Throughout the saga, state highway work for DiGregorio went on uninterrupted — as it has for Rocchio and Liddell. But the same records of trouble, in a different state, might have cost these firms work.
Virginia's Department of Transportation, like its counterparts in Massachusetts and Connecticut, requires virtually all highway contractors to go through an extensive, in this case biennial, prequalification process.
Each contractor winds up with a prequalification score — 70 percent of it rooted in past performance of department contracts and 30 percent in workplace safety history. Failure to meet a certain overall score — and certain thresholds on safety, in particular — can disqualify contractors or limit the types of jobs they can bid on. A firm with "conditional" prequalification, for instance, can only vie for jobs valued at less than $1 million.
Of course, these prequalification programs are only as good as their implementation. Last year, after two immigrant workers died of apparent asphyxiation in a manhole in Durham, North Carolina, a local TV station reported that the state's Department of Transportation had given the men's employer an "A" on safety — despite a history of serious OSHA violations and a previous fatality.
But Rhode Island doesn't even have a system for scoring workplace safety records. In fact, it doesn't require firms to disclose those records at all. None other than John Rocchio, president of John Rocchio Corporation, seems to be in favor of a change.
When the Phoenix asked him if workplace safety should have any bearing on a firm's ability to win state contracts, he said, "I think it should . . . I think a company that is consistently in trouble should be looked at."
Environmental disclosure is, at least, a part of the vetting process. But it's quite limited in scope. State bidding forms ask if a prospective contractor or any of its principals have "been fined more than $5000" by the state's Department of Environmental Management for "a single violation" of "Rhode Island Wetlands law." Any violation not involving wetlands — say, Cardi dropping soil laced with carcinogens on middle school grounds — would not be covered.
And because the question focuses on DEM fines, in particular, it wouldn't capture the $55,000 settlement Cardi reached with the US Environmental Protection Agency in 2010 after years of leaching caustic chemicals from its Warwick concrete and asphalt plant into a drainage ditch that discharges into Three Ponds Brook, the Pawtuxet River, and ultimately Narragansett Bay.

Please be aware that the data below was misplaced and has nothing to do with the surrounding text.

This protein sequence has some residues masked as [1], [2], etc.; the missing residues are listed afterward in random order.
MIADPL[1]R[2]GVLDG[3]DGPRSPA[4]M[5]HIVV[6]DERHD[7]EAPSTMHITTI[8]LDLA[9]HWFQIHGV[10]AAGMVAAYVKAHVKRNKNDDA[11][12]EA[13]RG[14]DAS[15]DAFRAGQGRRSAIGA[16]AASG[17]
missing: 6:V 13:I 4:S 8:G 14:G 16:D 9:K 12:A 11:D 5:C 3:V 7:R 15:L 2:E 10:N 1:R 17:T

The Massachusetts prequalification application, by contrast, requires contractors to disclose any violation, in the last five years, of "any state or federal law regulating the environment."
Channing Jones, of Environment Rhode Island, says the Ocean State should follow the example of its northerly neighbor, imposing "stronger and broader requirements" for disclosure of environmental violations.
Daniel Majcher, a lawyer who works closely with the state's purchasing department in his role as the Chafee Administration's assistant director of special projects, said, "We're always looking at ways we can do things better."
But expanding labor and environmental disclosure does not appear to be a priority at the moment. When the Phoenix asked Lorraine Hynes, the state's purchasing agent, why the state requires such a narrow set of disclosures, she said, simply, "it's been like that for a number of years."
She also suggested that other agencies, like DEM or the Department of Labor and Training, might play a role in flagging troubled contractors. But DEM spokeswoman Gail Mastrati told the Phoenix that responsibility for vetting contractors lies solely with the purchasing department.
Communication between agencies on contractors' records appears limited. And there's even some intragovernmental friction from time to time.
Recall that Cardi hauled the soil to Ponaganset Middle School from a section of the Route 195 relocation project, which was overseen by the Department of Transportation (DOT).
Before the relocation began, DEM and DOT entered into a memorandum of understanding acknowledging that the project included land that had been used for industrial activities and calling for careful handling of the soil.
So when Cardi, working under contract with the DOT, transported untested dirt to the middle school grounds, DEM assessed the $251,546 fine not just on Cardi, but on DOT, too.
Both entities are appealing the fine.